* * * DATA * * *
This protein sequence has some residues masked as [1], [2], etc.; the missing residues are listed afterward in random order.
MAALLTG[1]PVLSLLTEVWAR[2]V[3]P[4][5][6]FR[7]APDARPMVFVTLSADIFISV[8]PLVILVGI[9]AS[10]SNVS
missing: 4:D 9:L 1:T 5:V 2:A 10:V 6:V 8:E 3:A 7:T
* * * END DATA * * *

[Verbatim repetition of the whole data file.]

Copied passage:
This protein sequence has some residues masked as [1], [2], etc.; the missing residues are listed afterward in random order.
MAALLTG[1]PVLSLLTEVWAR[2]V[3]P[4][5][6]FR[7]APDARPMVFVTLSADIFISV[8]PLVILVGI[9]AS[10]SNVS
missing: 4:D 9:L 1:T 5:V 2:A 10:V 6:V 8:E 3:A 7:T